planning to build a network from scratch rather than overlaying fibre on an
Olivia Garfield, the then CEO of
BT Openreach, the division in charge of
BT’s access network, publicly stated
each cabinet cost £100,000 and millions per exchange!
While BT has attempted to distance itself from this comment,
the contract for Wales, which Ms
Garfield was directly involved has a total subsidy pot in excess of £205m for
no more than an expected 3,000 cabinets.
It was a clear attempt to talk up costs by an a key executive whose job
would have included reviewing the costs of the commercial programme, where comparative costs of less than £20,000
per cabinet and fibre path would have been readily apparent.
April 2013, The BT application for unmetered power for
BDUK funded cabinets confirmed some key numbers associated with BT’s commercial
programme. It confirms key quantities. It references 30,000 commercial funded
cabinets installed at that date and the commercial programme was to be completed
in April/May 2014 with a total of 50,000 cabinets. Resource
would then switch to the rural programme.
It is important to note that BT’s commercial programme was funding
solutions serving 200 premises and thus shows BT willing to invest up to £100 per
It was reported separately that the final year, April 2014 to April 2015, the programme
constituted increasing coverage from 15m premises to 19m premises "passed",
provided premises are within the 1,000
metres of the installed street cabinet.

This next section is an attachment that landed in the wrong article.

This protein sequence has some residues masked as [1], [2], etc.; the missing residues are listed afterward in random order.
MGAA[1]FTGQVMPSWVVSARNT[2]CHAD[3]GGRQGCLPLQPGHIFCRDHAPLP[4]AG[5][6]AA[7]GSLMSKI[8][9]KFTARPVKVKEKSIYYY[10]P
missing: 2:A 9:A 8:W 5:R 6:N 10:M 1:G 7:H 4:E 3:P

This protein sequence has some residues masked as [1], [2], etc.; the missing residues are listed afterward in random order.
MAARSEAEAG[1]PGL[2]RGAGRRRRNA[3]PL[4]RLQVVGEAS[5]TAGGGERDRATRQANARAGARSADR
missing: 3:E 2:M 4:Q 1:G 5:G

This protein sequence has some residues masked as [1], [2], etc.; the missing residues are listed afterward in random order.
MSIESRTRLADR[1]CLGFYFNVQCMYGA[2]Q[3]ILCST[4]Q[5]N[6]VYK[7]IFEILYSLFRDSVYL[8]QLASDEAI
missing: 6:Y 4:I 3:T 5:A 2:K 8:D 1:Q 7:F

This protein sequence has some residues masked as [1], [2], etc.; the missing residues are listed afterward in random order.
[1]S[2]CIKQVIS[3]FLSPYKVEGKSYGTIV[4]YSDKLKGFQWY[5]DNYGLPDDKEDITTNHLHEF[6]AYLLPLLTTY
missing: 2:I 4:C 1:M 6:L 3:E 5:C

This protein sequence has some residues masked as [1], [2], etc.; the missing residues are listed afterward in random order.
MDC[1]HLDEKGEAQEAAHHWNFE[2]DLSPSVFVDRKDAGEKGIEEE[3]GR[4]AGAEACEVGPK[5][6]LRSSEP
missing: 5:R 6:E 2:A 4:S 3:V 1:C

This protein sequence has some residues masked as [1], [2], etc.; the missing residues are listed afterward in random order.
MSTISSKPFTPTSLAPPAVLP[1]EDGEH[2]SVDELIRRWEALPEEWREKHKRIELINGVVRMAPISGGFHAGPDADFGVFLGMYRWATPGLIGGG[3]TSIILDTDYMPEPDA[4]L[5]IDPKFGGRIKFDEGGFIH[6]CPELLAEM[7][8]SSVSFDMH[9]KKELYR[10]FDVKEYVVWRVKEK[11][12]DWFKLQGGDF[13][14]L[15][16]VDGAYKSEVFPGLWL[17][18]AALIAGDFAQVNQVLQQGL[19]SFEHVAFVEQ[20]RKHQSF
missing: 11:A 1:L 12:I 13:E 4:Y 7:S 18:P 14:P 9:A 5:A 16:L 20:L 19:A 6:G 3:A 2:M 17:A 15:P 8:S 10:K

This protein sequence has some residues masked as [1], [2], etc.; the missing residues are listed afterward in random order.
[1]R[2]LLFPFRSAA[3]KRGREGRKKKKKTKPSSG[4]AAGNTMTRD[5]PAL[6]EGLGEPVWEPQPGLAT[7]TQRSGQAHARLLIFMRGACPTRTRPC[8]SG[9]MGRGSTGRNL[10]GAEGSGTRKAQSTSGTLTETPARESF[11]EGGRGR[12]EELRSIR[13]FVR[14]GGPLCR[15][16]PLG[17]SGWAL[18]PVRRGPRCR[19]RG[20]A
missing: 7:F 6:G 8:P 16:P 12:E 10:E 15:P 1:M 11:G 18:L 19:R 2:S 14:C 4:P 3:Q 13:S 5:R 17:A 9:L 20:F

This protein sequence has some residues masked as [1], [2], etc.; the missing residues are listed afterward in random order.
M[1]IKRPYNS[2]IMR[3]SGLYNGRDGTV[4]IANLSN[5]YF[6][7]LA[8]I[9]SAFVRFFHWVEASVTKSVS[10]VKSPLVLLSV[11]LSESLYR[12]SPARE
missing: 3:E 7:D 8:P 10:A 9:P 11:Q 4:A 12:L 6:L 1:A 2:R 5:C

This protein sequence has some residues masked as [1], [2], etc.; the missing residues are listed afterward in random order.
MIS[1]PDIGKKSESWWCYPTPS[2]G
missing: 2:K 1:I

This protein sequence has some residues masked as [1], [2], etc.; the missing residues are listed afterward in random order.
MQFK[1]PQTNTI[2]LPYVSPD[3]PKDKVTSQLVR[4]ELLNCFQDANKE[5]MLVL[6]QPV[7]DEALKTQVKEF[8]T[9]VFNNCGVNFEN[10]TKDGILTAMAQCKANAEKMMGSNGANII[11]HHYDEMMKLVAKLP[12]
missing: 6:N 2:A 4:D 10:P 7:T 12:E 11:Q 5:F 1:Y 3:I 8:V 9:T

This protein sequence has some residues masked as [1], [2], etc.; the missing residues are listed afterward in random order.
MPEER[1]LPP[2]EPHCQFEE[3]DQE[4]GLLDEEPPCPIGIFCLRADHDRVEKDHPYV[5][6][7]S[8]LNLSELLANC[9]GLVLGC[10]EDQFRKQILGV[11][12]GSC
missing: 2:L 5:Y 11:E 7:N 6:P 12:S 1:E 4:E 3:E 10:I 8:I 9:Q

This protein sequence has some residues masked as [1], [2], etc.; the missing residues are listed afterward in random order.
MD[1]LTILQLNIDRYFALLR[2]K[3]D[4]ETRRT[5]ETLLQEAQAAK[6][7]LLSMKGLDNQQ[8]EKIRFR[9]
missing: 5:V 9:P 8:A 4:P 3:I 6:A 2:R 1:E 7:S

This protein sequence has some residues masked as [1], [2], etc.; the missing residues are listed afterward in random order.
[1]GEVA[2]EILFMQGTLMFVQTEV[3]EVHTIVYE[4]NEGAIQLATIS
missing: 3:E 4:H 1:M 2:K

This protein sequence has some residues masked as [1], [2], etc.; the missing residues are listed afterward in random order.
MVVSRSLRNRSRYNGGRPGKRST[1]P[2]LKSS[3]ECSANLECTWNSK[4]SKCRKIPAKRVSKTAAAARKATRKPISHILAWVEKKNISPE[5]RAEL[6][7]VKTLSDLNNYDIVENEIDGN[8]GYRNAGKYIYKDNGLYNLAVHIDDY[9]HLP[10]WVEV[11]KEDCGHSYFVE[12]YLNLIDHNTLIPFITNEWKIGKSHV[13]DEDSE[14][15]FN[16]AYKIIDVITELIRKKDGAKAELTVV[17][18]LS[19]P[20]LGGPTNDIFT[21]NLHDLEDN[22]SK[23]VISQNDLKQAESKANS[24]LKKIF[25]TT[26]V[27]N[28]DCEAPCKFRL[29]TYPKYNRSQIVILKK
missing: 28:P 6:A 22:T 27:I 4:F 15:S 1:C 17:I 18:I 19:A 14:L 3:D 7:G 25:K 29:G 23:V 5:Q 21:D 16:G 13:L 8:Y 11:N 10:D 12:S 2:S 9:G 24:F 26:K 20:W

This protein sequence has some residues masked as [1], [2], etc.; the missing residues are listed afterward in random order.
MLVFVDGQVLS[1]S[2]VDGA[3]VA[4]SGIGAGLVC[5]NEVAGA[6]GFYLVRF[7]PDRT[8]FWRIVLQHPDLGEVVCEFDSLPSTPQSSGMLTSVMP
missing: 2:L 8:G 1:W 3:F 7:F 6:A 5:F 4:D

This suggests the 4m premises passed were served by 20,000 cabinets or
200 premises per cabinet on average in the final year of the commercial
rollout. This suggests if the gap funding principal of state aid measure was
being applied in the current BDUK programme,
very little subsidy would be needed for major towns and associated
housing estates, leaving more of the
subsidy for very rural areas.
– The first National Audit Office report done in support of the first Public
Account Committee hearing on the Rural Broadband contracts raises significant
concerns with respect to value for money,
transparency and lack of competition.
At those hearings BT confirmed the £2.5bn commercial
investment, the offer of £1bn and
re-assured the committee BT had not inflated its costs, and had allowed no more
than a 5-8% as a contingency.
Broadband Delivery UK (BDUK), the Government department
charged with the procurement process claimed in the first National Audit Office report that they received value for money based on the information provided to them
by BT, while ignoring other industry
data and ignoring the much lower public subsidies paid for the same solutions
in Northern Ireland in 2010 and 2011.
September 2013 Iain Livingstone, the then BT CEO announced
to its analysts, that BT’s commercial project to achieve 2/3 coverage (19m
premises) would finish 18 months ahead of schedule and comfortably under
budget. £2.5bn is not revised, and BT continue to portray the costs as